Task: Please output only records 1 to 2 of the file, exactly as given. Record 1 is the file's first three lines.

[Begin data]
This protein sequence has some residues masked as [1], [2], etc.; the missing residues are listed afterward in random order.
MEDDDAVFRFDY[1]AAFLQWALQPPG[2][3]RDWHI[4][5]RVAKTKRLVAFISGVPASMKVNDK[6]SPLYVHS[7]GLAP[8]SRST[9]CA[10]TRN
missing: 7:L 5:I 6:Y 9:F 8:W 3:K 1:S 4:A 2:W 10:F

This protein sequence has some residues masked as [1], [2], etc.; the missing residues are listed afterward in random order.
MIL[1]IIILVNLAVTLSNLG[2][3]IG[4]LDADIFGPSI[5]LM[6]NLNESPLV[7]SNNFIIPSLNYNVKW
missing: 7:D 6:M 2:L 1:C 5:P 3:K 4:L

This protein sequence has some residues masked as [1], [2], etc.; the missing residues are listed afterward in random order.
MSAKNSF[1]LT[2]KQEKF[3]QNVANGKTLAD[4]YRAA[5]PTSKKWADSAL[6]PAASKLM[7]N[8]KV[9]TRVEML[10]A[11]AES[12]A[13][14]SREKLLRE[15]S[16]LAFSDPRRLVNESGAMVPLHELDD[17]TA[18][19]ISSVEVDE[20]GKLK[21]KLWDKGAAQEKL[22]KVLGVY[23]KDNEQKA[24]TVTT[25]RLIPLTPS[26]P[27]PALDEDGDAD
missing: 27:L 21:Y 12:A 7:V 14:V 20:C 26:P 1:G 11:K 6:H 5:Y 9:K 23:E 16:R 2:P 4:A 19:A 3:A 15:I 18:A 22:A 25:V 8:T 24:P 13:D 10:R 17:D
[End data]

This protein sequence has some residues masked as [1], [2], etc.; the missing residues are listed afterward in random order.
MEDDDAVFRFDY[1]AAFLQWALQPPG[2][3]RDWHI[4][5]RVAKTKRLVAFISGVPASMKVNDK[6]SPLYVHS[7]GLAP[8]SRST[9]CA[10]TRN
missing: 7:L 5:I 6:Y 9:F 8:W 3:K 1:S 4:A 2:W 10:F

This protein sequence has some residues masked as [1], [2], etc.; the missing residues are listed afterward in random order.
MIL[1]IIILVNLAVTLSNLG[2][3]IG[4]LDADIFGPSI[5]LM[6]NLNESPLV[7]SNNFIIPSLNYNVKW
missing: 7:D 6:M 2:L 1:C 5:P 3:K 4:L